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Dragon Alley

Dragon Alley sign on building

A Hidden Dragon in Chinatown

Dragon Alley connects Fisgard and Herald streets. Originally, there were two passageways through buildings that Michael Hart constructed on each street in 1890. The Hart’s Fisgard Building replaced a wooden hut once owned by the Society for the Propagation of the Gospel in Foreign Parts. The Hart’s Herald Building was constructed as a stable and carriage repair shop. In 1910, Quan Yuen Yen and Joe Gar Chow purchased both buildings, and in 1912 they built a three-section, two-storey lodging house between the two Hart buildings intersected by a north-south passageway that connected to the two walkways through the Hart buildings. This route through the three buildings is now known as Dragon Alley. In 2000-2001, Moore Paterson Architects of Victoria won architectural and heritage awards for their conversion of the derelict central Quan Yuen Yen building into updated live-work townhouses.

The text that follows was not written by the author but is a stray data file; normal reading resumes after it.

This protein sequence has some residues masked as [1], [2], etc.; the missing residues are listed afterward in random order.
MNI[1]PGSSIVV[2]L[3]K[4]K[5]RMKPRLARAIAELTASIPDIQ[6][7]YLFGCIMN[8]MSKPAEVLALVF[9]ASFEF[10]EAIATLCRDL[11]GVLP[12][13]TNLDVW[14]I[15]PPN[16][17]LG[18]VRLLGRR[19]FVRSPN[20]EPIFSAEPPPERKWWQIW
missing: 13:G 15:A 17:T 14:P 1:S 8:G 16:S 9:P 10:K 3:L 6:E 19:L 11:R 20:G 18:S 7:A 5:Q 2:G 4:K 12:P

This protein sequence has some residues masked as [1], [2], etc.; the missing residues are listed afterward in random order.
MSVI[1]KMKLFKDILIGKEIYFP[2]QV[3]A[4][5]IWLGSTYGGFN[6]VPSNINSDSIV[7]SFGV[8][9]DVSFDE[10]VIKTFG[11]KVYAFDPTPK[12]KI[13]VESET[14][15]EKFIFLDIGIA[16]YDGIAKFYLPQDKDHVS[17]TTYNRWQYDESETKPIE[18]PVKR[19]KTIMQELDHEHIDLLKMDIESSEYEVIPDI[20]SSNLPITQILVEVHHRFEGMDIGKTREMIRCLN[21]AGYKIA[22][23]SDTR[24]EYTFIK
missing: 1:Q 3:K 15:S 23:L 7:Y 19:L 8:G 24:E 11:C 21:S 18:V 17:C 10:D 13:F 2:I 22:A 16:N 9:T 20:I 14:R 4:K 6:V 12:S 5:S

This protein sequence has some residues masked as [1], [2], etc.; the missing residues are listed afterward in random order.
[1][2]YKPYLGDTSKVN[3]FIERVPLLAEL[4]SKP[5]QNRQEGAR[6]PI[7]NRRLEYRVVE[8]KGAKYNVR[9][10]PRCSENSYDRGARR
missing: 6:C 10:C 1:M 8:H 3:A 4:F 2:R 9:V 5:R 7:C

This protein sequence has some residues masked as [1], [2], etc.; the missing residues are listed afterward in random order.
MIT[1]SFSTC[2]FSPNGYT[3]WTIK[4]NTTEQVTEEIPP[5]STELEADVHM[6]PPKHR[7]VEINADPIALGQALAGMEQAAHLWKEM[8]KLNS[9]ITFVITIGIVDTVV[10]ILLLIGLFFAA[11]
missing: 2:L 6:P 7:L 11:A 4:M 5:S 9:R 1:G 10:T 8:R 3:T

Looking into Dragon Alley from Herald Street, through the Hart’s Herald Building (Photo by Charles Yang, 2012).

Looking into Dragon Alley from Herald Street, through the Hart’s Herald Building (Photo by Charles Yang, 2012).


Sources

City of Victoria, Community Planning Division, Heritage – Case Studies: “Dragon Alley – 532 ½ Fisgard St.” http://www.victoria.ca/assets/Departments/Planning~Development/Community... (accessed 7 October 2012).

Lai, David Chuenyan. The Forbidden City within Victoria: Myth, Symbol and Streetscape of Victoria’s Earliest Chinatown. Victoria: Orca Book Publishers, 1991.

Moore Architecture, “Awards,”
http://moorearchitecture.ca/awards/ (accessed 7 October 2012).